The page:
Boston (pronounced /ˈbɒstən/ or locally /ˈbɔstən/ ) is the capital of Massachusetts and its largest city, and is one of the oldest cities in the United States.
1) Largest New England city, Boston is regarded as the unofficial "Capital of New England" for its economic and cultural impact on the entire New England region. The city proper, covering 48.43 square miles (125.43 square km), had a population of 617,594 (2010 U.S. Census).
Boston anchors a substantially larger metropolitan area called Greater Boston, home to 4.5 million people and the tenth-largest metropolitan area in the country. Greater Boston as a commuting region is home to 7.6 million people, making it the fifth-largest Combined Statistical Area in the United States.
Boston shares many cultural roots with greater New England, including a dialect of the non-rhotic Eastern New England accent known as Boston English, and a regional cuisine with a large emphasis on seafood, salt, and dairy products. Irish Americans are a major influence on Boston's politics and religious institutions. Boston also has its own collection of neologisms known as Boston slang.
2) In 1630, Puritan colonists from England founded the city on the Shawmut Peninsula.
During the late 18th century, Boston was the location of several major events during the American Revolution, including the Boston Massacre and the Boston Tea Party.
a) The city was the site of several firsts, including the United States' first public school, Boston Latin School (1635), and the first subway system in the United States (1897).
b) Boston had a prominent role in the American Revolution and several historic sites relating to that period are preserved as part of the Boston National Historical Park. Many are found along the Freedom Trail, which is marked by a red line of bricks embedded in the ground.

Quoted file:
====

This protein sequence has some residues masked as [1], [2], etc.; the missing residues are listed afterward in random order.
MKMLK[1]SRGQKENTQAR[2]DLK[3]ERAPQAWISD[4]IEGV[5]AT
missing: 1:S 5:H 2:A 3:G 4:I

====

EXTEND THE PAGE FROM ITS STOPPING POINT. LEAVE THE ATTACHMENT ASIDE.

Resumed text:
The city is also home to several prominent art museums:
c) Museum of Fine Arts and the Isabella Stewart Gardner Museum
d) In December 2006, the Institute of Contemporary Art moved from its Back Bay location to a new contemporary building designed by Diller Scofidio + Renfro located in the Seaport District
e) John F. Kennedy Library housed at University of Massachusetts Boston campus on Columbia Point
f) The Boston Athenaeum (one of the oldest independent libraries in the United States)
g) Boston Children's Museum
h) Bull & Finch Pub (whose building is known from the television show Cheers)
i) Museum of Science, and
j) New England Aquarium.
3) Boston’s nicknames result from historical context and include:
a) The City on a Hill came from original Massachusetts Bay Colony's governor John Winthrop's goal to create the biblical "City on a Hill." It also refers to the original three hills of Boston.
b) The Hub is a shortened form of a phrase recorded by writer Oliver Wendell Holmes, The Hub of the Solar System. This has since developed into The Hub of the Universe.
c) The Athens of America is a title given by William Tudor, co-founder of the North American Review for Boston's great cultural and intellectual influence.
d) The Puritan City nickname references the religion of the city's founders.
e) The Cradle of Liberty derives from Boston's role in instigating the American Revolution.
f) City of Notions in the nineteenth century.